Building Qt for Windows CE on Linux with mingw32ce Assume you have a checkount in &lt;QTSRCDIR&gt; - go to &lt;QTSRCDIR&gt; - call cegcc_configure
 
 
 
/* Building the host tools */ - foreach &lt;item&gt; in bootstrap, moc, uic, rcc
 
 
 
    - goto &lt;QTSRCDIR&gt;/src/tools/&lt;item&gt;
 
        - call qmake -spec &lt;QTSRCDIR&gt;/mkspecs/linux-g++
 
        - call make
 
 
 
/* Settings up a cross compiler */ - Something alike:
 
 
 
  export MINGWPATH=/opt/mingw32ce
 
  export INCLUDE=$MINGWPATH/arm-mingw32ce/include:$MINGWPATH/include:$INCLUDE
 
  export LIB=$MINGWPATH/arm-mingw32ce/lib:$MINGWPATH/lib:$LIB
 
  export PATH=$MINGWPATH/bin:$MINGWPATH/arm-mingw32ce/bin:$MINGWPATH/libexec/gcc/arm-mingw32ce/4.4.0:$PATH
 
 
 
- foreach &lt;item&gt; in winmain, corelib, gui
 
 
 
    - goto &lt;QTSRCDIR&gt;/src/&lt;item&gt;
 
        - call qmake again
 
        - call make
 
        - call make install
 
 
 
- in case of pch errors delete .pch/release-static-emb-windowsce/qt_gui_pch.h.gch directory - when you are compiling your application outside of the Qt tree, you might
 
 
 
  get into trouble related to mkspecs and include dirs.
 
 
 
- for deployment you need to copy these files also to the same directory on the device:
 
 
 
    libgcc_s_sjlj-1.dll
 
    libstdc++-6.dll
 
  which are located inside the arm-mingw32ce directory
 
 
 
<br>
 
 
 
=== Additional Notes:  ===
 
 
 
Currently Windows Mobile &gt;= 6.1 does not load the libgcc_s_sjlj-1.dll libstdc++-6.dll properly, fix is in the works, see:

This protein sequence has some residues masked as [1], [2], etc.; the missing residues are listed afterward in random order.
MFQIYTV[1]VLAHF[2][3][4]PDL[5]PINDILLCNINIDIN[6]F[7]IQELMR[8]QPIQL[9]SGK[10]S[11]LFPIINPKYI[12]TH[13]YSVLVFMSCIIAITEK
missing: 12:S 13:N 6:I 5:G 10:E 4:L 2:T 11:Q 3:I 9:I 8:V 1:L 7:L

http://www.mail-archive.com/[email protected]/msg02699.html
 
 
 
<br>
 
 
 
<br>
 
 
 
== Packaging:  ==
 
 
 
Deploying Qt Windows Mobile Applications using LCAB
 
 
 
LCAB is a free software utility, that has the ability to create Microsoft CAB archives. You can get it on ( http://packages.debian.org/lenny/lcab )or as a Debian package.
 
 
 
Now that you can create cabinet files, the question is how to get Windows Mobile to recognize them as install packages. Thanks to Shaun Jackman this, also is no Problem. He wrote a Perl script to add the needed manifest and setup configuration file. You can find it under ( http://files.intevation.de/incoming/aheinecke/cab_files/pocketpc-cab.pl ) There is also a pocketpc-cab Debian packet out there, which does not support registry entries or the creation of shortcuts.
 
 
 
This script needs a configuration file, like Cabwiz but it is much more simple then the Cabwiz variant. Simply write down for every file you want to package:
 
 
 
Filename Target-Directory [Shortcut Name] [Shortcut Folder] for example the Qt widget collidingmice: collidingmice.exe&nbsp;%CE1%/Colliding_Mice "Colliding Mice"&nbsp;%CE11% msvcr90.dll&nbsp;%CE2% QtCore4.dll&nbsp;%CE2% QtGui4.dll&nbsp;%CE2%
 
 
 
This installs collidingmice.exe to Program Files/Colliding_Mice , places a shortcut in the Start Menu folder and copies the libraries into the Windows directory. The CE vars are WindowsCE variables, for more on them see the Microsoft documentation.
 

Latest revision as of 14:19, 11 March 2016

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This page was last edited on 11 March 2016, at 14:19. Content is available under Creative Commons License SA 4.0 unless otherwise noted.